To fight climate change, empower women

Members of the Annama Association collecting medicinal and aromatic plants. (Photo: UN Women Morocco)

Members of the Annama Association collecting medicinal and aromatic plants. (Photo: UN Women Morocco)

It has been called “the world’s greatest diplomatic success” and a “monumental triumph for people and planet”. The United Nations (UN) climate change deal, known as the Paris Agreement, was signed by representatives of 195 countries on Saturday, December 12, to cheering, emotional speeches, and lively social media across the world. 

The result of the largest gathering ever of world leaders, of various approaches to negotiation, including South Africa’s own Zulu tradition of indabas (pioneered at COP17 in Durban) and of two decades of efforts by the UN, the agreement is, undoubtedly, historic. 

The agreement also, vitally, begins to recognise the need to take the disproportionate effects of climate change on women into account. Gender equality is addressed in clauses on setting up the committee to implement the agreement; the approach to adaptation; taking action and capacity building; as well as in the introduction to the agreement, which states “Acknowledging that climate change is a common concern of humankind, Parties should, when taking action to address climate change, respect, promote and consider their respective obligations on human rights […] gender equality, the empowerment of women and intergenerational equity”.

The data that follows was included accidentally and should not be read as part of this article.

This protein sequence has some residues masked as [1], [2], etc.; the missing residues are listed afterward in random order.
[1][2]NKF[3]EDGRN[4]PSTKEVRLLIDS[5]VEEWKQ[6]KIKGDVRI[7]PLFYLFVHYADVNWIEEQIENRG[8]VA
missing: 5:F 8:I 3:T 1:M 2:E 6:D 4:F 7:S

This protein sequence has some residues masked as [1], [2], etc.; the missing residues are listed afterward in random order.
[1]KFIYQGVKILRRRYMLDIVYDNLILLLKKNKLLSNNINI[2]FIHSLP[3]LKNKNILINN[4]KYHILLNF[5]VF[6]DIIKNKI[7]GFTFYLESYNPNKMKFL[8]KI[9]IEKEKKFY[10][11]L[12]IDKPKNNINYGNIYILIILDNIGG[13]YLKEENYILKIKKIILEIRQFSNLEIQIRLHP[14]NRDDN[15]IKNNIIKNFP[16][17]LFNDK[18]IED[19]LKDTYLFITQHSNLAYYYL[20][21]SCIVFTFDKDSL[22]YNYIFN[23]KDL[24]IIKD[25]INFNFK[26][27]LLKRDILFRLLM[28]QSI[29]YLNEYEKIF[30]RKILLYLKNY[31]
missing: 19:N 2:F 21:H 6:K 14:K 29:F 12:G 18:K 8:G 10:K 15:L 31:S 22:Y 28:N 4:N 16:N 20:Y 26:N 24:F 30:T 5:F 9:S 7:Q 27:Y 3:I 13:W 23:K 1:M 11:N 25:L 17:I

Speaking at GLOBE International’s Annual Legislators’ Summit at the conference, UN Women Deputy Executive Director Lakshmi Puri explained the importance of having gender-responsive strategies for tackling the effects of climate change. “Women, especially in developing countries, are differentially and disproportionately affected by climate change — by extreme and erratic weather events for example — with impact on their access to and use of water, energy including renewable sources, food security and sustainable agriculture, livelihood, education, decent work opportunities and to a healthy life. All these [are] well documented by the Intergovernmental Panel on Climate Change.”